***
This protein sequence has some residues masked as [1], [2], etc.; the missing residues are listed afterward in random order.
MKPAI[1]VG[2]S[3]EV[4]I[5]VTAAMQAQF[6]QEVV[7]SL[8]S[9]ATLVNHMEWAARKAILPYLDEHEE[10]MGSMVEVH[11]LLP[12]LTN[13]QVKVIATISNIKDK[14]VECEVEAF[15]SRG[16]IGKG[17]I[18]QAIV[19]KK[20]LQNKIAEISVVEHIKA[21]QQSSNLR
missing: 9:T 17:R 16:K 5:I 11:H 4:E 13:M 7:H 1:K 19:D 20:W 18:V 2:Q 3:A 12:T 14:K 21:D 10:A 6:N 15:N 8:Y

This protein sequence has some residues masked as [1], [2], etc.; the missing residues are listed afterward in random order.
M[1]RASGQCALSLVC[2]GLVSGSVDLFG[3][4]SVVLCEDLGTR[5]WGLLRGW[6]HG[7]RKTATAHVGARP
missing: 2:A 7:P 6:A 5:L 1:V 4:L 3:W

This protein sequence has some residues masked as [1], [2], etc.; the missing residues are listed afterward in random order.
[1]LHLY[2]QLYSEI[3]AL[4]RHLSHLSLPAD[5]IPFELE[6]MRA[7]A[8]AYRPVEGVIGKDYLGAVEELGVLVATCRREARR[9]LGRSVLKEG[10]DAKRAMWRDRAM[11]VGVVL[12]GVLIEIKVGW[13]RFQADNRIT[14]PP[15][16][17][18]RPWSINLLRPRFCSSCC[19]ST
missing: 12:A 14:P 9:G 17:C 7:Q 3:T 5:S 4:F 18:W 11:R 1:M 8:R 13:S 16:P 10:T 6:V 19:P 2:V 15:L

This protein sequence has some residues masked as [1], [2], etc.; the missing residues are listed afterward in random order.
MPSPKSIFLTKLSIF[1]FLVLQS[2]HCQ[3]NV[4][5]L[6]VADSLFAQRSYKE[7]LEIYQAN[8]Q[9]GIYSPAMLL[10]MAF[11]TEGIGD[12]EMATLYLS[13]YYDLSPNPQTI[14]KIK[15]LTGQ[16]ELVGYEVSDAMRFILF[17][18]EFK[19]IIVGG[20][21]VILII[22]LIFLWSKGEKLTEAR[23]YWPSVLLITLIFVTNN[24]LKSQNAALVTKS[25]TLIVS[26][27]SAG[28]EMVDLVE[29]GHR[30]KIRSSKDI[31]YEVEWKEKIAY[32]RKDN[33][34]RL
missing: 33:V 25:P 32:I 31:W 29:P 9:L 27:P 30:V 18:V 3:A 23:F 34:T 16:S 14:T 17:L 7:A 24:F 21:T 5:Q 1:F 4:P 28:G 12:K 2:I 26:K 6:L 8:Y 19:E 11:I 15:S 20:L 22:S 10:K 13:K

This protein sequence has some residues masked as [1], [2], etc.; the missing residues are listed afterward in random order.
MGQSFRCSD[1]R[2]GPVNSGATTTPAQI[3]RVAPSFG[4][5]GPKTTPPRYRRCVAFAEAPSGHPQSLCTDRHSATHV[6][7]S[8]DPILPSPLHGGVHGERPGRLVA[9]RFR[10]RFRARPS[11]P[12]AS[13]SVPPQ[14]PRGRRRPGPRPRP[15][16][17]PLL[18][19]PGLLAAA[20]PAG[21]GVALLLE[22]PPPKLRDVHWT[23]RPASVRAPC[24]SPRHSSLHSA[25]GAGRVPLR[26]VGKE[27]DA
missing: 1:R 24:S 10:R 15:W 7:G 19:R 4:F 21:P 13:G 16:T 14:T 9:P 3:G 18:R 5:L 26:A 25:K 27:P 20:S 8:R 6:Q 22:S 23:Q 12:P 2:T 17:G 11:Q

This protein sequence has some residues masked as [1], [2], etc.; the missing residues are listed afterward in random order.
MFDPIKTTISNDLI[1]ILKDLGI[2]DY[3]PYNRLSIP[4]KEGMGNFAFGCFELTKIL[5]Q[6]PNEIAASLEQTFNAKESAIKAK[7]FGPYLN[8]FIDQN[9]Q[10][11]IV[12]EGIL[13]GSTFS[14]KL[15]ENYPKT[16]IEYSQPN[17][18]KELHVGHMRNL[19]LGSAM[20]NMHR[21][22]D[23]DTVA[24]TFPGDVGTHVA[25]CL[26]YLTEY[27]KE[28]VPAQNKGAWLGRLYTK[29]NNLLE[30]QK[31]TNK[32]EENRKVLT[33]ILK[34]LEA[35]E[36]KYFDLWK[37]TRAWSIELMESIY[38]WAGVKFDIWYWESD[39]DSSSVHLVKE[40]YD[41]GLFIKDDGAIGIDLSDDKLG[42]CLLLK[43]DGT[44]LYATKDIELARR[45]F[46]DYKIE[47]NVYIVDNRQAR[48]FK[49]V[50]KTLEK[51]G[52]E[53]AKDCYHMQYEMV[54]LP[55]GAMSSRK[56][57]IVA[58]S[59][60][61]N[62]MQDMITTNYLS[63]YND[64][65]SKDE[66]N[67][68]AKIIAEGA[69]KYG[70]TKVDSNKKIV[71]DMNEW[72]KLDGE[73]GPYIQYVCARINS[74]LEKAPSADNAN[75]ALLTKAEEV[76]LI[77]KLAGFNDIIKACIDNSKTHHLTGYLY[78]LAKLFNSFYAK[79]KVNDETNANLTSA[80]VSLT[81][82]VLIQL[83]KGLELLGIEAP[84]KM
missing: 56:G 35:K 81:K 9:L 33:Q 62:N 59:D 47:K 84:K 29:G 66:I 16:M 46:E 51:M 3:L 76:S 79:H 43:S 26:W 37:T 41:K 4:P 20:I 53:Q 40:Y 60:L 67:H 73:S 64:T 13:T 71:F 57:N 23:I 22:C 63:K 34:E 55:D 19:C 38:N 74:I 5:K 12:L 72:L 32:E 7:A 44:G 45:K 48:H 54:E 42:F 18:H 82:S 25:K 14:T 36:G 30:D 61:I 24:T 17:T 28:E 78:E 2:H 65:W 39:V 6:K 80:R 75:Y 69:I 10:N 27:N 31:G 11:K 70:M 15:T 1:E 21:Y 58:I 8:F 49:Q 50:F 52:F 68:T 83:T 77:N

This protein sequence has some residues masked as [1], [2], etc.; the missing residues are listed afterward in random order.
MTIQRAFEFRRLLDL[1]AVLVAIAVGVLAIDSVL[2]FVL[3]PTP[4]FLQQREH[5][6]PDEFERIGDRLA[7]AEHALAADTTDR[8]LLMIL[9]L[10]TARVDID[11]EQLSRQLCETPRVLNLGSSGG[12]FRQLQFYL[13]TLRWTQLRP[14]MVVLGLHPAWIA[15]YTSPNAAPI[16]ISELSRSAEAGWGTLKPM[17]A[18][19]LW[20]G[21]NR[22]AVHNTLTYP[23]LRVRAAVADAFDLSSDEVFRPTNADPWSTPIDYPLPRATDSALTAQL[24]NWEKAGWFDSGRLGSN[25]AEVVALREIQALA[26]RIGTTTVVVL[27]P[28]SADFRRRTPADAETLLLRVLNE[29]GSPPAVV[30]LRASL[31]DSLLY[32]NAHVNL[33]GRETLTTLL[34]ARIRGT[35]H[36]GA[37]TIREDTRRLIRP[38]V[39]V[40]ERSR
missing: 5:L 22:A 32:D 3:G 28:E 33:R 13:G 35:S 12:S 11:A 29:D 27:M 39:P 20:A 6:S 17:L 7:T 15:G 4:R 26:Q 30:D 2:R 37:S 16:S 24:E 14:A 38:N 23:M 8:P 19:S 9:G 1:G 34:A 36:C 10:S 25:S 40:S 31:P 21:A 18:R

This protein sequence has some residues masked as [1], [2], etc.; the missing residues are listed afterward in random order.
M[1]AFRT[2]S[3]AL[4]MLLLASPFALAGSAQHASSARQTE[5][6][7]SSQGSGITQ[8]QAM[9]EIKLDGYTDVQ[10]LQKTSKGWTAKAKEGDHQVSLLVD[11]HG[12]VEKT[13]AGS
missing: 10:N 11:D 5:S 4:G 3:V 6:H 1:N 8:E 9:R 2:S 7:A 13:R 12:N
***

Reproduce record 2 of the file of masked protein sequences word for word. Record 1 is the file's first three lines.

This protein sequence has some residues masked as [1], [2], etc.; the missing residues are listed afterward in random order.
M[1]RASGQCALSLVC[2]GLVSGSVDLFG[3][4]SVVLCEDLGTR[5]WGLLRGW[6]HG[7]RKTATAHVGARP
missing: 2:A 7:P 6:A 5:L 1:V 4:L 3:W